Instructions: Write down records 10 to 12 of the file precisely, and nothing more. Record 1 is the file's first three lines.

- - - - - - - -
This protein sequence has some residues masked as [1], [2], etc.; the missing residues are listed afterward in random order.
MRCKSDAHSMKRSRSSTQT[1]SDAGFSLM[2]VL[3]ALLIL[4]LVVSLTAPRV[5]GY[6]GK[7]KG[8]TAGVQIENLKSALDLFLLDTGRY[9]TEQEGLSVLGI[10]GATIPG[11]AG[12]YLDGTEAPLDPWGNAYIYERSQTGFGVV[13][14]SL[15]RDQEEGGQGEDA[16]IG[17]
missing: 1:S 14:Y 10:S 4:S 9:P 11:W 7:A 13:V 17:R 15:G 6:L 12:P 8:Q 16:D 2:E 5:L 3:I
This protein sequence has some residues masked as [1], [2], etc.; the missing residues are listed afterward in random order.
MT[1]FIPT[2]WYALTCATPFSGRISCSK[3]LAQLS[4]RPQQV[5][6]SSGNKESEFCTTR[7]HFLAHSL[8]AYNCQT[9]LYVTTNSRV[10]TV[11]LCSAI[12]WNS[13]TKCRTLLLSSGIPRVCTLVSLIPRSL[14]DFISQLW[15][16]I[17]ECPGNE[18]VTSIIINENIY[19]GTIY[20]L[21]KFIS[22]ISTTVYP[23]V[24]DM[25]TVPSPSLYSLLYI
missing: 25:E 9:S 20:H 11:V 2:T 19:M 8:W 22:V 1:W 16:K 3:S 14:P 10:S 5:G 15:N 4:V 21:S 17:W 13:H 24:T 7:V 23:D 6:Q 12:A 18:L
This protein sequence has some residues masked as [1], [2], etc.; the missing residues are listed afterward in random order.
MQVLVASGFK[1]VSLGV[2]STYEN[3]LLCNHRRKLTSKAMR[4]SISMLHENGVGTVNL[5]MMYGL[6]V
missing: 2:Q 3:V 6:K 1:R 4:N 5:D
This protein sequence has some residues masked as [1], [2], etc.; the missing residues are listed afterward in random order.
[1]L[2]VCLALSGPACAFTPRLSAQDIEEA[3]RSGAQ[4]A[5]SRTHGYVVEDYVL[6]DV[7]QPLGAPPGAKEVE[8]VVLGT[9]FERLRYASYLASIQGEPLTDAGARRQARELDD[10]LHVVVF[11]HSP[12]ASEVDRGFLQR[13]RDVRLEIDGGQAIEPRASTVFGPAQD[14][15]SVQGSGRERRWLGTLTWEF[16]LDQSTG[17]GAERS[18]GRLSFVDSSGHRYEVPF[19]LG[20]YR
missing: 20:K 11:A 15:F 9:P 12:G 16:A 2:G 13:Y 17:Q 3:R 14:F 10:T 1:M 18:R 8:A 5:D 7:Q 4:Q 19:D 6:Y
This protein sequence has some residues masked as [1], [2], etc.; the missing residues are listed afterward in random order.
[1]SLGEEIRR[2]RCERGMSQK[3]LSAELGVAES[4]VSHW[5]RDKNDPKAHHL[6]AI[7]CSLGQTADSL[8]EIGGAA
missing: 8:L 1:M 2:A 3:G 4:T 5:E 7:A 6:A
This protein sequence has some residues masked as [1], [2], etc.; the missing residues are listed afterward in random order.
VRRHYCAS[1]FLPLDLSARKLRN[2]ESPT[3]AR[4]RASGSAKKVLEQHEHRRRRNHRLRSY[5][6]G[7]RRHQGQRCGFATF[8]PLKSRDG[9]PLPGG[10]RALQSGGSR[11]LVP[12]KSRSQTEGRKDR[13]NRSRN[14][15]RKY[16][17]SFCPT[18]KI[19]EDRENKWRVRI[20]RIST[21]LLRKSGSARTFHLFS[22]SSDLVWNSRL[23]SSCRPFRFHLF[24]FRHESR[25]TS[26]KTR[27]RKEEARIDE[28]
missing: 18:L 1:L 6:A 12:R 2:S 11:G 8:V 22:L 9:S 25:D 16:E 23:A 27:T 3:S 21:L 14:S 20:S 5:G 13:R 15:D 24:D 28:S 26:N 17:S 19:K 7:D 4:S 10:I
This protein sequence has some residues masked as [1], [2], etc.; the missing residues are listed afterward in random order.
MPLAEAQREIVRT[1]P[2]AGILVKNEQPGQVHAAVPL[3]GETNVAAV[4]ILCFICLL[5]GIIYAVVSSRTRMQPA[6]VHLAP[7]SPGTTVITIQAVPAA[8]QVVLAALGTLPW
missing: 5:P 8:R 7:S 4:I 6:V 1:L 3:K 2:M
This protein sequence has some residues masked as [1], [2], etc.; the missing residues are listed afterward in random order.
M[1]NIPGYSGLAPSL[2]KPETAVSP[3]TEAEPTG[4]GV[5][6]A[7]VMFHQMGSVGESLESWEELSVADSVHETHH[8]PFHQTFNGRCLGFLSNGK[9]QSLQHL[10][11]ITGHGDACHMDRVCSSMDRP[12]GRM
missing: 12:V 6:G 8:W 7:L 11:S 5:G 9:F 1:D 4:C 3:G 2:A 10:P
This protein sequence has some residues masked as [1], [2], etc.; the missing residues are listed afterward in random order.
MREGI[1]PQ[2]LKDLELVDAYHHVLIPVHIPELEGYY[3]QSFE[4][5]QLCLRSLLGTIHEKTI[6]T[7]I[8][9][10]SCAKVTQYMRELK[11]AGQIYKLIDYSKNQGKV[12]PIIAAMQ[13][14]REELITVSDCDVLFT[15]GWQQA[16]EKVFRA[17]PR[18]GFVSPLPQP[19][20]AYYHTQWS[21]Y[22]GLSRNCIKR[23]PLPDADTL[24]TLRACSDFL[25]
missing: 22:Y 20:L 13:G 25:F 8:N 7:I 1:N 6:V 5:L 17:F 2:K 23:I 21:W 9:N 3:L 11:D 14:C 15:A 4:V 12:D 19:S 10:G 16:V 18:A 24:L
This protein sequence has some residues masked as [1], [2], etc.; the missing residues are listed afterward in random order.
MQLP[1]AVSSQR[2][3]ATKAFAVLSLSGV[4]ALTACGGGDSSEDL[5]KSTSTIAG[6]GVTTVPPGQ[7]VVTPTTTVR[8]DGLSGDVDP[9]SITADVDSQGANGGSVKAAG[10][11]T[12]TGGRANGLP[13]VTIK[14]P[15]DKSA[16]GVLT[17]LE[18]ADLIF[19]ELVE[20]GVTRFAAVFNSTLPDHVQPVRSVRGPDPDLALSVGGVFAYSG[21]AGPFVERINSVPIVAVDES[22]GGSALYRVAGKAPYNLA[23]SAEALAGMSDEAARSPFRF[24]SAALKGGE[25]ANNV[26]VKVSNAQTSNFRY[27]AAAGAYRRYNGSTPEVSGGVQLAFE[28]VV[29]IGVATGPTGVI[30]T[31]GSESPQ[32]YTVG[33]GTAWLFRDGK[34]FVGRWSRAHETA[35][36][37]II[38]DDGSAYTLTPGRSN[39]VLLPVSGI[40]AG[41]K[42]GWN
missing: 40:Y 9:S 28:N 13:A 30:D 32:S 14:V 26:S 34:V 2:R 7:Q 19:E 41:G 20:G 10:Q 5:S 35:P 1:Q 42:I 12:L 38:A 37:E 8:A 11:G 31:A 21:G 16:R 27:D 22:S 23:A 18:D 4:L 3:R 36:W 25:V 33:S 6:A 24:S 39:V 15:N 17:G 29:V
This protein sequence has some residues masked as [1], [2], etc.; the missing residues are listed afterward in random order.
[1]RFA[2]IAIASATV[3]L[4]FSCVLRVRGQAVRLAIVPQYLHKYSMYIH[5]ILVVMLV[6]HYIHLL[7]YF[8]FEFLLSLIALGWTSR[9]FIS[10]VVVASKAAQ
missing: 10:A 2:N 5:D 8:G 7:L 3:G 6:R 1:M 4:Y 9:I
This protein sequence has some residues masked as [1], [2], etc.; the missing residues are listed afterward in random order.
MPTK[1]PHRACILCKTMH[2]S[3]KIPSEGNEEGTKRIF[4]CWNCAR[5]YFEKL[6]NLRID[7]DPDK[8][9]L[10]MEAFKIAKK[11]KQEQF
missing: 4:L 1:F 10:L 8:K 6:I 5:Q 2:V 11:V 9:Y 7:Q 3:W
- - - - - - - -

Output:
This protein sequence has some residues masked as [1], [2], etc.; the missing residues are listed afterward in random order.
MQLP[1]AVSSQR[2][3]ATKAFAVLSLSGV[4]ALTACGGGDSSEDL[5]KSTSTIAG[6]GVTTVPPGQ[7]VVTPTTTVR[8]DGLSGDVDP[9]SITADVDSQGANGGSVKAAG[10][11]T[12]TGGRANGLP[13]VTIK[14]P[15]DKSA[16]GVLT[17]LE[18]ADLIF[19]ELVE[20]GVTRFAAVFNSTLPDHVQPVRSVRGPDPDLALSVGGVFAYSG[21]AGPFVERINSVPIVAVDES[22]GGSALYRVAGKAPYNLA[23]SAEALAGMSDEAARSPFRF[24]SAALKGGE[25]ANNV[26]VKVSNAQTSNFRY[27]AAAGAYRRYNGSTPEVSGGVQLAFE[28]VV[29]IGVATGPTGVI[30]T[31]GSESPQ[32]YTVG[33]GTAWLFRDGK[34]FVGRWSRAHETA[35][36][37]II[38]DDGSAYTLTPGRSN[39]VLLPVSGI[40]AG[41]K[42]GWN
missing: 40:Y 9:S 28:N 13:A 30:D 32:S 14:V 26:S 34:V 2:R 7:Q 19:E 41:G 20:G 10:Q 5:S 35:P 1:Q 42:I 12:L 38:A 37:E 8:A 11:G 31:A 21:G 16:R 27:D 22:S 23:A 18:D 4:L 3:R 36:W 25:V 33:S 6:A 24:S 39:V 15:N 17:G 29:V
This protein sequence has some residues masked as [1], [2], etc.; the missing residues are listed afterward in random order.
[1]RFA[2]IAIASATV[3]L[4]FSCVLRVRGQAVRLAIVPQYLHKYSMYIH[5]ILVVMLV[6]HYIHLL[7]YF[8]FEFLLSLIALGWTSR[9]FIS[10]VVVASKAAQ
missing: 10:A 2:N 5:D 8:G 7:L 3:G 6:R 1:M 4:Y 9:I
This protein sequence has some residues masked as [1], [2], etc.; the missing residues are listed afterward in random order.
MPTK[1]PHRACILCKTMH[2]S[3]KIPSEGNEEGTKRIF[4]CWNCAR[5]YFEKL[6]NLRID[7]DPDK[8][9]L[10]MEAFKIAKK[11]KQEQF
missing: 4:L 1:F 10:L 8:K 6:I 5:Q 2:V 11:V 9:Y 7:Q 3:W